Auppa Hiosig Mashath, Haichu Thothakam

Submitted by

Huhugam Heritage Center


Every day, we are provided opportunities, to take into perspective the activities taking place around us.  Sometimes we often take for granted the wild animals that live on our community. Our Hekiu O’otham have named all the animals that live with us since time immemorial. 


Many are mentioned in our Creation Stories and are intertwined within our Culture.  We can learn many things about the different animals by describing their color, where they live and a physical characteristic of their bodies.  All the marking aid in hiding from predators.  


One important animal to O’otham and Pee-Posh is Ban (Coyote), who represents Clan membership of the Ban O’otham.  Ban is featured in many O’otham children’s stories, which are meant to educate the youth on proper behavior. 


A few descriptions about Ban are, “Ban ‘o s-ko:mag.” (Coyote is gray/tan colored.) this sentence describes the colors of Ban’s fur. Another is, “Ban ‘o jeveḍ vecho ki:” (Coyote lives underground.)  We often hear the cries of Ba:ban (pl.) when an emergency vehicles passes by on the roads next to our homes. 


Shelik (Ground Squirrel) are small and move around very quickly.  “Shelik ‘o sna:k heg vihog.” (the Ground Squirrel likes to eat mesquite bean pods).  We can also observe that, “Shesh’lik (pl.) ‘o jeveḍ vecho ki:” (The Ground Squirrels live underground. Shesh’lik hibernate in the winter and emerge when the daytime temperatures rise.     


Tho:b (Cotton-tail rabbit) live with us year-round and can often be seen scurrying along field edges and brush stands. “Go s-thoa bahij heg Tho:b.” (The Cotton-tail has a white tail.)  Thothob (pl.) ‘o sna:k keg vashai.” (The Cotton-tail’s like to eat grass.) Thothob (pl.) can be observed foraging on grasses and leaves in the early mornings and late evenings.  Chu:v (Jackrabbit) are larger than Tho:b and can run long distances to evade predators.  It could be said about Chu:v’s ears, “Go che’echev na:nk heg Chu:v.”  (The Jackrabbit has long ears).  “Chu:v ‘o am tho’othonk tha:m oimeḍ” (The Jackrabbit travels on the foothills.)  Chu:v is usually solitary and roam within a few square miles to forage on leaves and twigs.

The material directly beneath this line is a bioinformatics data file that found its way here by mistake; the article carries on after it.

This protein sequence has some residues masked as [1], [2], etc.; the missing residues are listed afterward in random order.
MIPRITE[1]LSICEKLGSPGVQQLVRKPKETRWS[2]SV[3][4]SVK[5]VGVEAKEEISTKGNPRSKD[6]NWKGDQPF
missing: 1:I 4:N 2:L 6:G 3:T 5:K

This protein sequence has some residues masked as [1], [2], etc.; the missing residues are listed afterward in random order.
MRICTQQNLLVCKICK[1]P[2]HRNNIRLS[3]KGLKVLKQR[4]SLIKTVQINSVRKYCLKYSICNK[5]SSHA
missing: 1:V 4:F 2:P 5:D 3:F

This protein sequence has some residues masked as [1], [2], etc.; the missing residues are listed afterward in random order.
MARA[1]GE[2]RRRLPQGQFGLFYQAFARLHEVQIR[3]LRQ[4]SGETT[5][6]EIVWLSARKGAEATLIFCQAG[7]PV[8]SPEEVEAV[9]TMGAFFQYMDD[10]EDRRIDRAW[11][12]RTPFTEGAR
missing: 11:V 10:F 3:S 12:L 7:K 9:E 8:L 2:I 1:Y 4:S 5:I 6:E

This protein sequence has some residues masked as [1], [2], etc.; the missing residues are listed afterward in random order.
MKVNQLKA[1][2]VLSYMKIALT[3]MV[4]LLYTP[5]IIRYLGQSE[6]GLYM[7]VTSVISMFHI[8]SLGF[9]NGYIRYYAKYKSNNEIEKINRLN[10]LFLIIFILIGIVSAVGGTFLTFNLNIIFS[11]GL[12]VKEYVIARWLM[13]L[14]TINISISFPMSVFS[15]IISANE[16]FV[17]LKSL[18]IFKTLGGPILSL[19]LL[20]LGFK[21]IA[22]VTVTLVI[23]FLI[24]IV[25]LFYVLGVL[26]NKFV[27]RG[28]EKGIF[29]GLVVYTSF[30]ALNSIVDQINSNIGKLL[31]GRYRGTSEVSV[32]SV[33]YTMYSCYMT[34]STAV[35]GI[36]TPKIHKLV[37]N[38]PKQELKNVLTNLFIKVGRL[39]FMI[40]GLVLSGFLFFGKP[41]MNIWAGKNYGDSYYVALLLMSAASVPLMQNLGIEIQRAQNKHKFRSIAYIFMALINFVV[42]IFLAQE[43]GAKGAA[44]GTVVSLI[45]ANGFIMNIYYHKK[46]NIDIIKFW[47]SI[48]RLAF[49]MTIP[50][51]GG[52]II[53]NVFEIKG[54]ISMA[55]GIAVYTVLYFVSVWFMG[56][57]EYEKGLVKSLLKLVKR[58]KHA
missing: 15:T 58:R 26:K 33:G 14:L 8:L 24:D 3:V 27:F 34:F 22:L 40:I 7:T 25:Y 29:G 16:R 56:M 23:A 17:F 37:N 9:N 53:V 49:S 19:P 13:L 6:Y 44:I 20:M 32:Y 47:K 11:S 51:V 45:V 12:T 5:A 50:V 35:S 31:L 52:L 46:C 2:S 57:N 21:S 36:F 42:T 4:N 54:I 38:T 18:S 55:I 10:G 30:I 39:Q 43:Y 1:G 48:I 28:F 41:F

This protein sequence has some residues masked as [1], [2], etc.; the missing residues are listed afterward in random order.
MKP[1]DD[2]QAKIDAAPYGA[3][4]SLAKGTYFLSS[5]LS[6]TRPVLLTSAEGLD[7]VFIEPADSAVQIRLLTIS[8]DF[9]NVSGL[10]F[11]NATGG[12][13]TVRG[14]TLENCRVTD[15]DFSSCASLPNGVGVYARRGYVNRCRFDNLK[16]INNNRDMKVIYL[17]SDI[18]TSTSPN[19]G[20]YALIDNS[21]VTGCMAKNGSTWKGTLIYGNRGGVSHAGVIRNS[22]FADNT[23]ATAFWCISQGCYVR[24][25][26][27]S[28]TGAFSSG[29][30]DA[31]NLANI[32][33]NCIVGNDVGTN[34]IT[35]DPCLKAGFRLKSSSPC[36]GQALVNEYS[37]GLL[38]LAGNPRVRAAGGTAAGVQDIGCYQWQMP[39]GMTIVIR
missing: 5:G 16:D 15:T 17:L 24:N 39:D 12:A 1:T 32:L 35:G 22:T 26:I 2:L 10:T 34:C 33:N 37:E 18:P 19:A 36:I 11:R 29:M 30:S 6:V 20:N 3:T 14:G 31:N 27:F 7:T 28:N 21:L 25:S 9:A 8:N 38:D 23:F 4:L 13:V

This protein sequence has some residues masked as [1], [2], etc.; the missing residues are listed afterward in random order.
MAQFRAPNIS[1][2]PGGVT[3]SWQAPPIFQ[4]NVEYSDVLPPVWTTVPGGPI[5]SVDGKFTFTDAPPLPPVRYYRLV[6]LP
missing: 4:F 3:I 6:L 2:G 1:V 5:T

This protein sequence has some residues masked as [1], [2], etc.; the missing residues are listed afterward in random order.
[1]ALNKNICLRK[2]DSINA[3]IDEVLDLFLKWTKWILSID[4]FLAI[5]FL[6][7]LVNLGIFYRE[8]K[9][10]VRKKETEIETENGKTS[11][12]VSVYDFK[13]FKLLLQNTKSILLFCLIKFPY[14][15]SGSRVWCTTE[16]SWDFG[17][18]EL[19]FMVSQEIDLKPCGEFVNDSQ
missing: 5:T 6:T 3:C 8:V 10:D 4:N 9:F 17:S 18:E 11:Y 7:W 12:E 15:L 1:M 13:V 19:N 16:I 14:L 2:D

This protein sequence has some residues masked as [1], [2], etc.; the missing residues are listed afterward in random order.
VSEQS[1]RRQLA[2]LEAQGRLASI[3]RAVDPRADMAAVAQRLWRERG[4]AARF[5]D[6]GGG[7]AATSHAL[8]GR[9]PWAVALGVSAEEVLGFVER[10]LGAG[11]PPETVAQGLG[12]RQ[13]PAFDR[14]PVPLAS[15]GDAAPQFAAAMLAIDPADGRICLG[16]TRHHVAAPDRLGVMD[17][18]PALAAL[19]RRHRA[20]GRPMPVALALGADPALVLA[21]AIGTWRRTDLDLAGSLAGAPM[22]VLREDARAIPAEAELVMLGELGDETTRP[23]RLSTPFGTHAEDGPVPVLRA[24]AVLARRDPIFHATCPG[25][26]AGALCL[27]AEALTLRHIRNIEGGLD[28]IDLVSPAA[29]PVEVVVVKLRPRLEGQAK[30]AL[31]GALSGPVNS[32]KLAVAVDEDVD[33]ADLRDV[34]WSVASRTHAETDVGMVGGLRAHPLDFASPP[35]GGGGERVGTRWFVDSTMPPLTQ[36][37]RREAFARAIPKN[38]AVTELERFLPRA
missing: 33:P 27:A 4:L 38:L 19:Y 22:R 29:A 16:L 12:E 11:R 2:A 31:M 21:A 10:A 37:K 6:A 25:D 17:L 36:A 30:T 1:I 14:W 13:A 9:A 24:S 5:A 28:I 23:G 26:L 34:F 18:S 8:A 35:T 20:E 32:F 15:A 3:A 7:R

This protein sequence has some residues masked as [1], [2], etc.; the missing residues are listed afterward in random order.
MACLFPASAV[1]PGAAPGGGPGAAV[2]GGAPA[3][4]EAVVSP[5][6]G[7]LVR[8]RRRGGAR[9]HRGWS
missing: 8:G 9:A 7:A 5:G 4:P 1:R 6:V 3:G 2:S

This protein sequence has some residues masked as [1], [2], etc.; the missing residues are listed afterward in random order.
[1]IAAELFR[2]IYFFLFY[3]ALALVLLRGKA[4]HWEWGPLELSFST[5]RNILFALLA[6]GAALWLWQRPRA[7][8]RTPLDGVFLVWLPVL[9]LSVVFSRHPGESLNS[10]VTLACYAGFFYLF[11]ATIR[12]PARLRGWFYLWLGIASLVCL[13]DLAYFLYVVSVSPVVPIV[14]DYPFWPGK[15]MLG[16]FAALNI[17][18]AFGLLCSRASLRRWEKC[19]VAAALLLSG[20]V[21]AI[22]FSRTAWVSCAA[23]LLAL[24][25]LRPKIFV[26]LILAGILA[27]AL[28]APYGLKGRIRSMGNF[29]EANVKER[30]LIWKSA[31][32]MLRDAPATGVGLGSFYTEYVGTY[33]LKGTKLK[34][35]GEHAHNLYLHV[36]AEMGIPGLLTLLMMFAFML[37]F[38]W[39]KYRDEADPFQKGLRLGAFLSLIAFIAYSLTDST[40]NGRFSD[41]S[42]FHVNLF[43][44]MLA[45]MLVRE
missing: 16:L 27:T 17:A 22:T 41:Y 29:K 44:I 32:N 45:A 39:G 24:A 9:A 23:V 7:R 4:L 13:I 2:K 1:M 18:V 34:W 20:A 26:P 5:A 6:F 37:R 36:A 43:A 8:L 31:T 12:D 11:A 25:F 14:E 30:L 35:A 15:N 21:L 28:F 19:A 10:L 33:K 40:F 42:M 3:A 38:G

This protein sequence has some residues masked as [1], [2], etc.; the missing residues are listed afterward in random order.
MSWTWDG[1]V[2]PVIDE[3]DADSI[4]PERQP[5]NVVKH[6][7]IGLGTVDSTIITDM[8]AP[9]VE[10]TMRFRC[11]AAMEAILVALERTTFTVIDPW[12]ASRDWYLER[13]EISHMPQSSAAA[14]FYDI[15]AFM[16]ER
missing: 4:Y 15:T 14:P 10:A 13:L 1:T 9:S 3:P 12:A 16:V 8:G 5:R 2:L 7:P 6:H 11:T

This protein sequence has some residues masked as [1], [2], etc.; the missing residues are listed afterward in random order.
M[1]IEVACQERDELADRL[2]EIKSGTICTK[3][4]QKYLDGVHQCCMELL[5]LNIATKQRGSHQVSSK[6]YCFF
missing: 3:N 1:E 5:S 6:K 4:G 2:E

Gevho (Bobcat) is a predator who feeds on rodents and other animals.  They are well camouflaged with a large white spot behind each ear and have a short stubby-tail.  “Ivo ge’egeḍ thathaḍ heg Gevho.”  (The Bobcat has big feet/paws). Geg’gevho (pl.) ‘o oipo am s-aupaak eḍ.” (The Bobcats roam in the Cottonwood grove).  Gevho are nocturnal, hunt at night and sleep under the cover of brush during the day. 


Kaso (Kit Fox) are about the size of a house cat, they too are predators and hunt at night. Their prey consists of rodents and other small animals, which they see with their night vision. It could be said about Kaso’s ears, “Ivo ‘o ge’egeḍ na:nk heg Kaso.” (The Kit Fox has large ears). Some nocturnal animals observed only early in the day.  


We encourage you to learn to say the animal names, speak with an Elder or Speaker to learn more things about the animals.  Keep in mind, that all animals are wild and its best to keep a safe distance from them.  A special Thank You to Community Elders for sharing their knowledge about animals that made this article possible.  Additional source related from Folk Mammalogy of the Northern Pimans, Amadeo Rea, University of Arizona Press, 1998.